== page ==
- Life Sciences,
- People Development,
- Legal Services,
- Financial Services,
- Public Sector
– 18 Nov, 2020
The Perils Of Presenteeism
I just returned to my laptop on my dining table from a short trip to the kitchen where I had made myself a coffee. With my freshly brewed coffee I had also stepped outside for a moment to savour the sun and text my husband who had to go into the office today for the first time since March. All in all it took me about 7 minutes, but that was enough for my computer to decide it needed to lock itself. I growled at it, not because typing in the 4-digit pin was a hassle, but because that meant my MS Teams status would have gone yellow to “away”.
Until today I did not realise why I growled and suddenly felt slightly anxious and guilty, but after a great conversation this morning with my colleague it became clear: She mentioned a phenomenon she called the ‘presenteeism’. The feeling that you need to join all online meetings just to be “seen”, the need to make sure people know that you are busy working. Often we turn the camera and microphone off, because we are not really sure how to contribute or because we want to get something else done and seem to fade into the background, but that’s ok, as long as people know we are there.
Would we do this in a face to face meeting? Probably not. If we had urgent things to get done, we would politely decline and stay at our desk. If we showed up, we would at least try to add value where possible, even if the meeting wasn’t the most relevant to us.
The conversation with my colleague and subsequently my team, helped me see how the little status indicator on Teams had become a source of anxiety for me and others. I reflected on this and found so many examples where this had happened: Monday I was conceptualising an approach to a methodology and because I am a visual person, I used a huge piece of paper on my kitchen table (in lack of a whiteboard) to draw things out. My laptop was close by and whenever the screen started dimming in preparation for shutting down, I hastily moved the mouse to prevent it from locking itself and making me look “away” again. My concentration was impacted, I felt stressed and it took much longer to get a grip on the task at hand.
Was there a reason?
A need for me to do that? Luckily not. I work for a great company and with wonderful people. Nobody has ever shown any signs of judgement about my Teams status at all, but it felt wrong regardless. It all stems from the sudden shift to remote working, and the stigma that goes along with that, I was afraid people could think I was not working, not pulling my weight, just relaxing – taking a break made me feel guilty. Back when we were working in an office, I would not have thought twice about it! I would have gotten my coffee, chatted to a few colleagues in the kitchen, stepped outside onto the roof top terrace (for the sun) and texted my husband. I might have even stayed on the terrace for a while longer, the whole thing would have easily taken 15 minutes and I would not have cared. Nobody would have. And nobody does now – apart from myself.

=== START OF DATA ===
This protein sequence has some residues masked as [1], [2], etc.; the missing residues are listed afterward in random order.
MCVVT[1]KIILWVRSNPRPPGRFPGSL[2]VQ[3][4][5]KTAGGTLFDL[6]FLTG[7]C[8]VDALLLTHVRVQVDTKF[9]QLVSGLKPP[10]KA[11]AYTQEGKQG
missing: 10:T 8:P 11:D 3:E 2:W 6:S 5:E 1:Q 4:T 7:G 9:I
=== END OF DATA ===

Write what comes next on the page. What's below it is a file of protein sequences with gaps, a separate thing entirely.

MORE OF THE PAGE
And here, ultimately, is the rub: this sort of surface productivity, the empty theatre of performed “busyness”, is not just unproductive, it’s hard work, mentally and physically! Anxiously multi-tasking, sitting through endless meetings as a nagging list of things we need to finish makes it impossible to really tune in to anything anyone is saying – it’s a terrible source of stress, erodes creativity, inhibits focus and puts us at risk of burnout. It is both a product and source of anxiety, damaging on a personal level but more importantly, potentially ruinous to organisations at scale.
So how do we confront it?
Simply acknowledging how we feel about these things can help, it helped me. But, on an organisational level, we as leaders and managers need to start having more open conversations about this subject with our colleagues and teams. Combatting presenteeism, requires clear guidance and a standard setting from leadership. Like all exercises in de-escalation, progress starts with a psychologically safe environment where participants are free to express their thoughts that might make them feel or appear vulnerable, without fear of consequence.
“Powerful communications come from the heart of your values and reflect as well as foster your authentic company culture”
Dani takes pride in the difference she makes for her clients and within Chaucer by putting people at the heart of everything she does. She has over 10 years of experience across several industries throughout Europe which enables her to apply a refreshingly creative yet efficient approach to complex client challenges in particular around communications, engagement and people development.